Give your boss the option of at least taking the first step. And associate, in her mind, the idea of the course of action you’re recommending, being the one that an open-minded person would take. “And so, would you be open to my just taking an initial look at how this might work…” Very few people will say ‘no’ to a request like that. And once your boss answers in the affirmative, that door at least starts to open. Remember, people tend to behave in a way that is consistent with their previous actions. If they take a first step that is consistent with your recommendation, further steps are likely to follow.
Introduce some new information
Remember that what prevents people from changing their mind is having to deal with the notion that they may have made the wrong call in the first place. Here is a great technique to let them off the hook. Introduce some new information to the situation. In other words, the call that they made in the first place was smart then, but things have changed.
“Appointing XYZ contractors was definitely the right call, given what we knew at the time. We could never have known that abc, was about to change, but now I guess you’ll want to review the situation. That’s why I started to look at…”
Stress the unusualness of the situation
Another very similar tactic that works on the same principle is to stress the unusualness of the situation. “Of course 99% of the time, the approach that we have been taking, would absolutely be the right one. However this is highly unusual situation, so it seems, it might just be worth keeping our minds open to…”
Come to your boss with the solution not the problem
It is well-worn advice but no less true for that. Don’t come to your boss with problems, come to your boss with solutions. You can come with a clear diagnosis of the problem, but if you simply leave it at that, you are going to ruin your bosses’ day, which is not a good situation. Come to your boss with a diagnosis and a recommended course of action, ideally that you can get your boss to feel some ownership of.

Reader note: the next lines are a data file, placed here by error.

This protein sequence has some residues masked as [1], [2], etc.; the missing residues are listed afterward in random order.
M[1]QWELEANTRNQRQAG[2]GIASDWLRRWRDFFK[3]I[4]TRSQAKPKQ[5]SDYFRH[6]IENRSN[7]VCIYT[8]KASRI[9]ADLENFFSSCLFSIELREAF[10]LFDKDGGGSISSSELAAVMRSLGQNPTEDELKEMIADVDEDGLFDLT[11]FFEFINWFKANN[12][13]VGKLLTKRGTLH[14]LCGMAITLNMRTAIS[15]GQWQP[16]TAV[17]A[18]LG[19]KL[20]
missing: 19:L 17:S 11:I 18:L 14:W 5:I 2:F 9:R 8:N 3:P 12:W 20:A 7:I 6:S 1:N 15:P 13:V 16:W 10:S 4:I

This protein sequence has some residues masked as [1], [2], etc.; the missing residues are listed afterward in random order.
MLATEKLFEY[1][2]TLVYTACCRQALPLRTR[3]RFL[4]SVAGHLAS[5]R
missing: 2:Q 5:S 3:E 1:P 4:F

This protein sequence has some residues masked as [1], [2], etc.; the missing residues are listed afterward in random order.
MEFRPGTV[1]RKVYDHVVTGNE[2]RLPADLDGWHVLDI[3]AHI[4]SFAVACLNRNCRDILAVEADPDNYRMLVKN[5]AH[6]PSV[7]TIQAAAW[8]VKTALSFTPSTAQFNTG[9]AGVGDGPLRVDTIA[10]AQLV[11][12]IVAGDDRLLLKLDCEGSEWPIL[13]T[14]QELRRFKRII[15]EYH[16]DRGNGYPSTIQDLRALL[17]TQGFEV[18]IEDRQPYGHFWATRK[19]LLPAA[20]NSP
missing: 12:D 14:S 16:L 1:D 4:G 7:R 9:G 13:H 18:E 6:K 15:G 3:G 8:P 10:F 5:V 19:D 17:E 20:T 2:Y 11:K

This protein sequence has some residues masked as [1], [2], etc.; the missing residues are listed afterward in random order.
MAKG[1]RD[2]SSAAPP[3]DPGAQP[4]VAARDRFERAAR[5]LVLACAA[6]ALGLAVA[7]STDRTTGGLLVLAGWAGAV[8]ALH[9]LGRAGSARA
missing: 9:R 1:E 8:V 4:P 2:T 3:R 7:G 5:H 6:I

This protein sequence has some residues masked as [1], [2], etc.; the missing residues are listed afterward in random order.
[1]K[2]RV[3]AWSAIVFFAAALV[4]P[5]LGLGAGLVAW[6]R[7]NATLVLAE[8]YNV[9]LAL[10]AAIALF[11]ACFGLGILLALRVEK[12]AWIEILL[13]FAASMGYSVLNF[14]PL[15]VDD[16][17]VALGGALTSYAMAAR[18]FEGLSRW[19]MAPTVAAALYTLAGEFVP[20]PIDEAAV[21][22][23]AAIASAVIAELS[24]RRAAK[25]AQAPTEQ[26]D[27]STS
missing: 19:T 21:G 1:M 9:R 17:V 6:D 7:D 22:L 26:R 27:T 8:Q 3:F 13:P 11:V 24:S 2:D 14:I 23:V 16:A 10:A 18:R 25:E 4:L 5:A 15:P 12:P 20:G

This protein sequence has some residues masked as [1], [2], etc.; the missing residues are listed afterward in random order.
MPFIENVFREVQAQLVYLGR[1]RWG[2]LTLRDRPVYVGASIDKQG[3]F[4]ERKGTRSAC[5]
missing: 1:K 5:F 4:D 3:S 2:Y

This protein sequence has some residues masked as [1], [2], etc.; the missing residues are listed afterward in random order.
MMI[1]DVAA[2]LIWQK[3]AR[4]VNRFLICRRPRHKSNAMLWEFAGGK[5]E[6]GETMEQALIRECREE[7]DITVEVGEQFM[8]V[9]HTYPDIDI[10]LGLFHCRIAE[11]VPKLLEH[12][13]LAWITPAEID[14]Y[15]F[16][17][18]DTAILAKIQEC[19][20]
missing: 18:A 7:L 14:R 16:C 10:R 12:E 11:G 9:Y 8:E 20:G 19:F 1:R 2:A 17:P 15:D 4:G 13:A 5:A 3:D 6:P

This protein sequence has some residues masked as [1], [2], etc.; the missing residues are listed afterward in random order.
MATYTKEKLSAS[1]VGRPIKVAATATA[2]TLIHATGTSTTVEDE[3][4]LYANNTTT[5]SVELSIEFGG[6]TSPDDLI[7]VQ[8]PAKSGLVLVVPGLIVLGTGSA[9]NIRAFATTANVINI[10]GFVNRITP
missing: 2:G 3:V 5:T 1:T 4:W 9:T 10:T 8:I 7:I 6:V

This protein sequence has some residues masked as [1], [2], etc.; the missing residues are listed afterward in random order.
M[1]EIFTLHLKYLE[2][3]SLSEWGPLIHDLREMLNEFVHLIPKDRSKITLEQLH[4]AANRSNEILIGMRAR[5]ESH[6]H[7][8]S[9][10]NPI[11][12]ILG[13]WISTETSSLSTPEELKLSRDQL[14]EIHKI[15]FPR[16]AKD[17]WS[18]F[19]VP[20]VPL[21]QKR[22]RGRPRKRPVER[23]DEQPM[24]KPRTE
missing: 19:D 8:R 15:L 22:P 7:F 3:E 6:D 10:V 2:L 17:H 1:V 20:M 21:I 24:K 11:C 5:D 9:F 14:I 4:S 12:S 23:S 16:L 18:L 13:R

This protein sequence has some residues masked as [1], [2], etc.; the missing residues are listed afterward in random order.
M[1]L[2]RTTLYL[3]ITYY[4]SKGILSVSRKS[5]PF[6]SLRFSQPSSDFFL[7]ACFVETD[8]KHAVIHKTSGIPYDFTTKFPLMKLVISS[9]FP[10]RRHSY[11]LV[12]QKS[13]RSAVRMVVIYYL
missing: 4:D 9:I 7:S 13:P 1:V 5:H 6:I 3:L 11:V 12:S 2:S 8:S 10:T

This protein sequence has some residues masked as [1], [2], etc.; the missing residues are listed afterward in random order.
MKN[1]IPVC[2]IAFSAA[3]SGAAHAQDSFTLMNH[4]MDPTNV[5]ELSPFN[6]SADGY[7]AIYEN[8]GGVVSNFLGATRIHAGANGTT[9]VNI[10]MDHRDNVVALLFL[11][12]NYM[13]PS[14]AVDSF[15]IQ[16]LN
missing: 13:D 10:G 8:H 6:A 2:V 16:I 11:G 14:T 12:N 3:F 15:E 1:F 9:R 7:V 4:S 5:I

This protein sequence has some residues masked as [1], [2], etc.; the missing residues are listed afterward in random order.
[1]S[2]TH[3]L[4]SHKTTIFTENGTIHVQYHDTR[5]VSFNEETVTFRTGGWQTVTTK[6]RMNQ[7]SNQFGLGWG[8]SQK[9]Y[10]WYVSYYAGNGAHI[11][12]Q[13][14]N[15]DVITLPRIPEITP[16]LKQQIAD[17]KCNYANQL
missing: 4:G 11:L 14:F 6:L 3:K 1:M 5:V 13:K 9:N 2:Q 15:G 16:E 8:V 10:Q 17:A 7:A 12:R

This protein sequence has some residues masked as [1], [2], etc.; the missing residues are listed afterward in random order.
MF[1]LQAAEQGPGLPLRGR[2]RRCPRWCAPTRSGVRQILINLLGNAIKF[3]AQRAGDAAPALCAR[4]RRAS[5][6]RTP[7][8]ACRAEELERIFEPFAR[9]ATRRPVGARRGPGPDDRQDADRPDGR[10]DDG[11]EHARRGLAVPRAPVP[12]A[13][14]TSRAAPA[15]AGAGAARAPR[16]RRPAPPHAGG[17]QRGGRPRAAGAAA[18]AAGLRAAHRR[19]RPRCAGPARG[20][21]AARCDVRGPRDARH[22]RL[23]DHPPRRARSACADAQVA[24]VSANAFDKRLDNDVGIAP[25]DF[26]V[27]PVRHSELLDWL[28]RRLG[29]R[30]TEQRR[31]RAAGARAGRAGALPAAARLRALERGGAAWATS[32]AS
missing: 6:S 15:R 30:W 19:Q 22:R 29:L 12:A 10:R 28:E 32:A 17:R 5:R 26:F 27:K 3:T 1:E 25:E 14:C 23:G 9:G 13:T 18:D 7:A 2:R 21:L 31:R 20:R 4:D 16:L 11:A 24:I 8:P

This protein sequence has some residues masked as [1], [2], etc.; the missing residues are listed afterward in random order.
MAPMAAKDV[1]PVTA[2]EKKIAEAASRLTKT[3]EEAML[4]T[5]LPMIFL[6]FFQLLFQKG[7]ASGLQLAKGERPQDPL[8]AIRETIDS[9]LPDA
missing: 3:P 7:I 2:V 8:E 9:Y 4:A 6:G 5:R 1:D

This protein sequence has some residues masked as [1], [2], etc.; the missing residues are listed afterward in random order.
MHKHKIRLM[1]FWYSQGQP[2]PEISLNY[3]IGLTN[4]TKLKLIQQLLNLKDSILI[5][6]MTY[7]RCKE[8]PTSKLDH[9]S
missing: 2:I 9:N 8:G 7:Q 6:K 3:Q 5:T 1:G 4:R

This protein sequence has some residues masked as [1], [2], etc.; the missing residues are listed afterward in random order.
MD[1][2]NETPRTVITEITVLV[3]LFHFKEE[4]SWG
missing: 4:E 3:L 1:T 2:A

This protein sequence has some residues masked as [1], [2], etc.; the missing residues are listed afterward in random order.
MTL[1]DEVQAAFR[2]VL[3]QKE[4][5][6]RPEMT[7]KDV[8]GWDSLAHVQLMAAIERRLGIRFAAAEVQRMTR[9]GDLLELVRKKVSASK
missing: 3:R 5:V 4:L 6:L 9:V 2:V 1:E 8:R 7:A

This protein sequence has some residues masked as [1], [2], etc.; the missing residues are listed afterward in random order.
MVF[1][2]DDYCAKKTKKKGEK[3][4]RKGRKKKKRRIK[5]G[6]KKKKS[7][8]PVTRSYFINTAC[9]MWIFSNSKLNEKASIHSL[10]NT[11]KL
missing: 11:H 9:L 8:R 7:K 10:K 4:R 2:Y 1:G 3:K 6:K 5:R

Make your boss the problem solver
Remember the key here is to make sure your boss feels safe and secure at all times. One way to do this is to position the boss as the problem solver.
“So it seems that the department, might just benefit from being open to the idea of…, and it occurred to me that you are in the best position to start that process happening.”
Use social proof
A further tip is to use what social psychologist call ‘social proof’. There is a reason, advertisers use phrases like, ‘four million owners can’t be wrong.’ We are influenced by other people. Better still, if you can draw on the example of someone whom your boss admires.
“I know Bob in Operations has been looking a lot into this idea.”
Finally, body language that is submissive and subordinate will not enamour you to you boss, it will simply suggest that you are an easily vanquished opponent and your boss will act accordingly. Remember people buy confident people. Stand in a powerful pose, taking up as much space as possible before you go into see your boss. Think of something you really value in your life. Think of a recent achievement and re-run it in your mind.
Don’t be too concerned, if your boss does not appear to go with your recommendation straight away, or even to reject it, people often change their minds later in private.
For more about Threshold and Be Bulletproof